To further help, here are some answers to questions you may have about Fusible Interfacing to Fabric.

What is the purpose of using muslin in this process?

Muslin acts as a protective layer between the interfacing and the ironing board and between the interfacing and the iron. This prevents the fusible interfacing from leaving glue residue on either the iron or the ironing board.

Why should the interfacing be smaller than the fabric piece?

The interfacing should be slightly smaller than the fabric to prevent the glue from seeping out and potentially making a mess when heat is applied.

Why is it important to identify the glue side of the interfacing?

Identifying the glue side is important because it should face down towards the fabric. This is the side that will fuse with the fabric when heat is applied.

How hot should the iron be when applying fusible interfacing?

The iron should be set to hot. Different interfacings might require different heat levels, so always check the interfacing instructions.

Why can’t I move the iron around when fusing the interfacing?

Moving the iron around too much could stretch your fabric and displace the interfacing. It’s better to apply pressure in one spot for a few seconds before lifting the iron and moving it to the next spot.

Can I use steam when applying fusible interfacing?

Yes, using steam can help ensure a secure attachment between the fabric and the interfacing. However, some types of interfacing might not require or recommend steam, so it’s always best to refer to the interfacing instructions.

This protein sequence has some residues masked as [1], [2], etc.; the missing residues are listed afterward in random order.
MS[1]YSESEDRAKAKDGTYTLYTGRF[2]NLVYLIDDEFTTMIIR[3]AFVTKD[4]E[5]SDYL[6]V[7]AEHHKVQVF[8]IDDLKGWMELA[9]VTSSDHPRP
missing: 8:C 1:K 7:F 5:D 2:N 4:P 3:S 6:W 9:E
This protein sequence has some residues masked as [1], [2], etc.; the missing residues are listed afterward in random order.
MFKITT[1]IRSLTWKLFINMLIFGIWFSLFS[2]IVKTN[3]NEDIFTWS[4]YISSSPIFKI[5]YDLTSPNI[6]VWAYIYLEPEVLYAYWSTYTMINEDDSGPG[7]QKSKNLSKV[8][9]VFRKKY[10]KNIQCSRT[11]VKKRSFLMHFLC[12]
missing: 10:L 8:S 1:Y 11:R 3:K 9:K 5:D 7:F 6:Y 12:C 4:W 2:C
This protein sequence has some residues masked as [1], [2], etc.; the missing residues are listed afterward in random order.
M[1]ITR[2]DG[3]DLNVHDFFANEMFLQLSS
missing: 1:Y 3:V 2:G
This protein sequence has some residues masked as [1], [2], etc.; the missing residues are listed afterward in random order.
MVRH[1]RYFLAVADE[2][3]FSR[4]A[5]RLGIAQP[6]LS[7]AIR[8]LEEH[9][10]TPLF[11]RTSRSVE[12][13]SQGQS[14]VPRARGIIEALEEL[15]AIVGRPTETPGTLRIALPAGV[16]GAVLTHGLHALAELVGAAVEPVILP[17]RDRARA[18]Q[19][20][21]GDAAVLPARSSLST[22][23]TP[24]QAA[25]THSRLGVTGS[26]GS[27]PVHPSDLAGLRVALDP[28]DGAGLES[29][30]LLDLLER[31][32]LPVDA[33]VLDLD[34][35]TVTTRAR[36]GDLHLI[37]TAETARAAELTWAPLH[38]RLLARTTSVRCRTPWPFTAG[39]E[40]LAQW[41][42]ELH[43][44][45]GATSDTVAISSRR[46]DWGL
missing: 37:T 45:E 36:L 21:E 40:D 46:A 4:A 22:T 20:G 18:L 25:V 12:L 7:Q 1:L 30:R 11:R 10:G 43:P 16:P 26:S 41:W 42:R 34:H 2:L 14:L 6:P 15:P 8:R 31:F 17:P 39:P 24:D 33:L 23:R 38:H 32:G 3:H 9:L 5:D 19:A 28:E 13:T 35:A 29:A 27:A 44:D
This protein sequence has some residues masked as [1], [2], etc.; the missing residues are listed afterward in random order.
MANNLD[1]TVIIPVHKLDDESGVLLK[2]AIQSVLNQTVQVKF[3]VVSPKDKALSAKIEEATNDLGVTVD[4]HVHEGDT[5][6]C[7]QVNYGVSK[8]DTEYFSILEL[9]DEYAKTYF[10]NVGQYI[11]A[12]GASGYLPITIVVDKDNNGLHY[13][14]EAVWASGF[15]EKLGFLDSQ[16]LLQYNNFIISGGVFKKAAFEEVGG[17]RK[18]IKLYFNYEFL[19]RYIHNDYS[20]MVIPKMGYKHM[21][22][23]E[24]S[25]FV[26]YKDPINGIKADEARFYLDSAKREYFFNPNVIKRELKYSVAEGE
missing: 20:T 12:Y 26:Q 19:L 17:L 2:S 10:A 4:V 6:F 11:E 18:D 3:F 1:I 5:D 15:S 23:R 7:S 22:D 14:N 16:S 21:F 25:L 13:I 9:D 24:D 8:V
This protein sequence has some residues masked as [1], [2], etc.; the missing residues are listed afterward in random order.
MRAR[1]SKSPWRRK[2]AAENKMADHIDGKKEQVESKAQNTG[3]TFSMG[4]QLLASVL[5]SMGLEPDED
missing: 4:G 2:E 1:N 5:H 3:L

Video: Sewing Hack- How To Apply Fusible Interfacing

Say goodbye to sticky messes! Learn How to Apply Fusible Interfacing with the brilliant Sew Anastasia. This must-see tutorial will guide you through the simple process of fusing interfacing to fabric cleanly and confidently. Enhance your sewing prowess with this invaluable hack!


And there you have it! With these easy-to-follow steps and precautions, you can apply fusible interfacing to your fabric without the infamous gunky mess. Always remember the lifesaving role of a piece of muslin at your ironing board and the importance of sizing your interfacing slightly smaller than your fabric piece. These simple measures can significantly improve your crafting experience and free your tools and workspace from unwanted residue.  

Remember, always have a piece of fabric on your ironing board and trim your fusible to be slightly smaller than your fabric piece. Happy sewing!